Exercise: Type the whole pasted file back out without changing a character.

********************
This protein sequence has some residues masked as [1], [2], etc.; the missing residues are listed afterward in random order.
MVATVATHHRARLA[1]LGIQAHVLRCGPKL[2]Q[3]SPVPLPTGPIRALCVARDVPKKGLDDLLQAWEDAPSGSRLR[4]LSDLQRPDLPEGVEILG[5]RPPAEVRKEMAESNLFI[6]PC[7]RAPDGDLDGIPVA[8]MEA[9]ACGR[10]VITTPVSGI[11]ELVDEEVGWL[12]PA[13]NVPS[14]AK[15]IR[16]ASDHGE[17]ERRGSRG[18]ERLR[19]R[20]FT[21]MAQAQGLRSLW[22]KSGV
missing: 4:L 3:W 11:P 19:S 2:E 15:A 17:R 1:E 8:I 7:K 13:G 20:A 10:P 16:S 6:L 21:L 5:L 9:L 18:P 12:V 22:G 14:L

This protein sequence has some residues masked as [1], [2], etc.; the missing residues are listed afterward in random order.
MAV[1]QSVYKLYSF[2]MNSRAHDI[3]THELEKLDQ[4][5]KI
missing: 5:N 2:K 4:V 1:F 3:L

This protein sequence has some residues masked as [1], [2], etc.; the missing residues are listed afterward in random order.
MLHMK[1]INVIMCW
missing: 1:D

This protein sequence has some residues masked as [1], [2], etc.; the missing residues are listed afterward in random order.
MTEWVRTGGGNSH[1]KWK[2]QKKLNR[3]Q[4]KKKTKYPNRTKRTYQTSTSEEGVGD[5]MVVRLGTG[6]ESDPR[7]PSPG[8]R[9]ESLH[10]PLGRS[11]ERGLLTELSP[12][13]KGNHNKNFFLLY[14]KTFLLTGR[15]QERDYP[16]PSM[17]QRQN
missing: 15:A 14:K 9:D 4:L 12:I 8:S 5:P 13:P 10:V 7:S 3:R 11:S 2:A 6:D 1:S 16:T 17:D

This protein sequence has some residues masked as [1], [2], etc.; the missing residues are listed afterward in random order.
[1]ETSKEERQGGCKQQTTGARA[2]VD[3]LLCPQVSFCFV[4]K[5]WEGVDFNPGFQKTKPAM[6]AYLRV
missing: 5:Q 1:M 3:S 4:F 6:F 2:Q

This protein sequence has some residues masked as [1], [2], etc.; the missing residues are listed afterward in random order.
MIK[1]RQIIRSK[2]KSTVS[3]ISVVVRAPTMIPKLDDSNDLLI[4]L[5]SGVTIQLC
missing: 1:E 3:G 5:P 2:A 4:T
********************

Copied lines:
This protein sequence has some residues masked as [1], [2], etc.; the missing residues are listed afterward in random order.
MVATVATHHRARLA[1]LGIQAHVLRCGPKL[2]Q[3]SPVPLPTGPIRALCVARDVPKKGLDDLLQAWEDAPSGSRLR[4]LSDLQRPDLPEGVEILG[5]RPPAEVRKEMAESNLFI[6]PC[7]RAPDGDLDGIPVA[8]MEA[9]ACGR[10]VITTPVSGI[11]ELVDEEVGWL[12]PA[13]NVPS[14]AK[15]IR[16]ASDHGE[17]ERRGSRG[18]ERLR[19]R[20]FT[21]MAQAQGLRSLW[22]KSGV
missing: 4:L 3:W 11:P 19:S 2:E 15:A 17:R 1:E 8:I 7:K 13:G 20:A 10:P 16:S 6:L 21:L 5:L 9:L 18:P 12:V 22:G 14:L

This protein sequence has some residues masked as [1], [2], etc.; the missing residues are listed afterward in random order.
MAV[1]QSVYKLYSF[2]MNSRAHDI[3]THELEKLDQ[4][5]KI
missing: 5:N 2:K 4:V 1:F 3:L

This protein sequence has some residues masked as [1], [2], etc.; the missing residues are listed afterward in random order.
MLHMK[1]INVIMCW
missing: 1:D

This protein sequence has some residues masked as [1], [2], etc.; the missing residues are listed afterward in random order.
MTEWVRTGGGNSH[1]KWK[2]QKKLNR[3]Q[4]KKKTKYPNRTKRTYQTSTSEEGVGD[5]MVVRLGTG[6]ESDPR[7]PSPG[8]R[9]ESLH[10]PLGRS[11]ERGLLTELSP[12][13]KGNHNKNFFLLY[14]KTFLLTGR[15]QERDYP[16]PSM[17]QRQN
missing: 15:A 14:K 9:D 4:L 12:I 8:S 5:P 13:P 10:V 7:S 3:R 11:S 2:A 6:D 1:S 16:T 17:D

This protein sequence has some residues masked as [1], [2], etc.; the missing residues are listed afterward in random order.
[1]ETSKEERQGGCKQQTTGARA[2]VD[3]LLCPQVSFCFV[4]K[5]WEGVDFNPGFQKTKPAM[6]AYLRV
missing: 5:Q 1:M 3:S 4:F 6:F 2:Q

This protein sequence has some residues masked as [1], [2], etc.; the missing residues are listed afterward in random order.
MIK[1]RQIIRSK[2]KSTVS[3]ISVVVRAPTMIPKLDDSNDLLI[4]L[5]SGVTIQLC
missing: 1:E 3:G 5:P 2:A 4:T